I have to hand it to Sony -- the PHA-2 is far and away the best-looking portable headphone amplifier/digital converter I've seen.
Its sleek extruded metal casework feels like it can take a beating, and the front "handles" don't just look cool -- they protect the volume knob and headphone cable from accidental bumps. It's smaller than most competing amps, but the PHA-2's sound is big and brawny. It's a little powerhouse. I mostly listened to the PHA-2 mated with my iPod Classic, but it can also work as a USB digital converter/headphone amp with your computer or tablet.
I listened with a bunch of high-end headphones, starting with a Sony MDR 7520, then a NAD HP50, a Sennheiser HD 580, a HiFiMan HE 400, and a Bowers & Wilkins P5; they're all full-size headphones. The PHA-2's sound had a weight and warmth that flattered every music genre. Resolution of fine detail was good, though if you're looking for a lean or bright sound that emphasizes "detail" the PHA-2 will disappoint. Its softer and sweeter sound doesn't hype the treble.
Moving to in-ear headphones, with the Ultimate Ears UE 900, my impressions of the PHA-2's sound didn't change. That low-end fullness was, if anything, even stronger. The PHA-2 adds considerable oomph to the bass and dynamic punch. The UE 900's sound was energized by the PHA-2. Returning to the sound available from the iPod Classic's headphone jack was a major letdown.
Connectivity options include USB Micro-B input (for charging), USB Mini-B input (for Sony Walkman), USB Standard type A (for iPod, iPhone, and iPad), plus the 3.5mm headphone jack and 3.5 mm analog jack.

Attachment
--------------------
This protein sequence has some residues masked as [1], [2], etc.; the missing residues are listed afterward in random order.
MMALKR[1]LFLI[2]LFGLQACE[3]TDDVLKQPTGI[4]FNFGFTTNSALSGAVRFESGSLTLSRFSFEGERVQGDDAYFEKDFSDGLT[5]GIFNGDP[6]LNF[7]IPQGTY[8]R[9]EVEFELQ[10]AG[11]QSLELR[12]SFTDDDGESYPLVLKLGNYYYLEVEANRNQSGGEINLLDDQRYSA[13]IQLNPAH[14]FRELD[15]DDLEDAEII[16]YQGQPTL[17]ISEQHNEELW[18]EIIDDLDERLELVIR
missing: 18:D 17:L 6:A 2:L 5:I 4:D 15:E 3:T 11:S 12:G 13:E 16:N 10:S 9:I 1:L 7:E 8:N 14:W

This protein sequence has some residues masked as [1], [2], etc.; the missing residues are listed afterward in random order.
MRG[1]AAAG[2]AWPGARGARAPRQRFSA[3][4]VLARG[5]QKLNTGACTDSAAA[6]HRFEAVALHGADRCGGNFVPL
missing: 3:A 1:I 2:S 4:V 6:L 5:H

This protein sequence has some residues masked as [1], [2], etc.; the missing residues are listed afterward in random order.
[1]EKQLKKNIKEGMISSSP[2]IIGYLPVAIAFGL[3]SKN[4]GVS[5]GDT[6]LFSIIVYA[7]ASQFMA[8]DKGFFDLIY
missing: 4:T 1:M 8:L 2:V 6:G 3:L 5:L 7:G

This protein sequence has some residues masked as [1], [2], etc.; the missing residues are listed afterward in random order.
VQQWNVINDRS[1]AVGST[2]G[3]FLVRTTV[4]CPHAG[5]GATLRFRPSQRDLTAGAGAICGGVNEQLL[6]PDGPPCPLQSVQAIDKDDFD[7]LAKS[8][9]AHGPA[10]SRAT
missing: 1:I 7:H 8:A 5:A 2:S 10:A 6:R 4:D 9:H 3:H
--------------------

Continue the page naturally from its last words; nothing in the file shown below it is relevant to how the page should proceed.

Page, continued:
The analog jack is switchable between input and output, and the PHA-2 only supports Android devices over the analog input. The PHA-2 can play MP3, ALAC, 192kHz FLAC and DSD high-resolution files. Maximum playtime is just 6.5 hours. The amp measures a trim 2.67 by 1.14 by 5.5 inches (68 by 29 by 140mm), and weighs 4.2 ounces (119 grams).
With hard-to-drive, power-hungry headphones, like my 300-ohm Sennheiser HD 580, the PHA-2 really shined. The HD 580 can sound dull and lifeless with some amps, but the sound of Daft Punk's "Random Access Memories" album was anything but. The HiFiMan HE 400 is another challenging headphone. But again, the PHA-2 upped the ante, sound-wise. Deep bass was nice and firm, and drums' lively dynamics were given full reign.
Pitting the PHA-2 against another portable amp/converter, the $700/£560 Centrance Hi-Fi M8, was an interesting study in contrast. The mellower-sounding PHA-2 took the edge off harsh recordings, but with great recordings I appreciated the Hi-Fi M8's superior see-through transparency. The sound was more exciting than the PHA-2. That one has less treble resolution and texture than the Hi-Fi M8.
I liked both units, but in the end preferred the Hi-Fi M8. Still, the PHA-2 is smaller, a little more affordable, and definitely more attractive.
It's available now direct from Sony for $600 in the US, and from online resellers in the UK for around £350, or around AU$490 in Australia.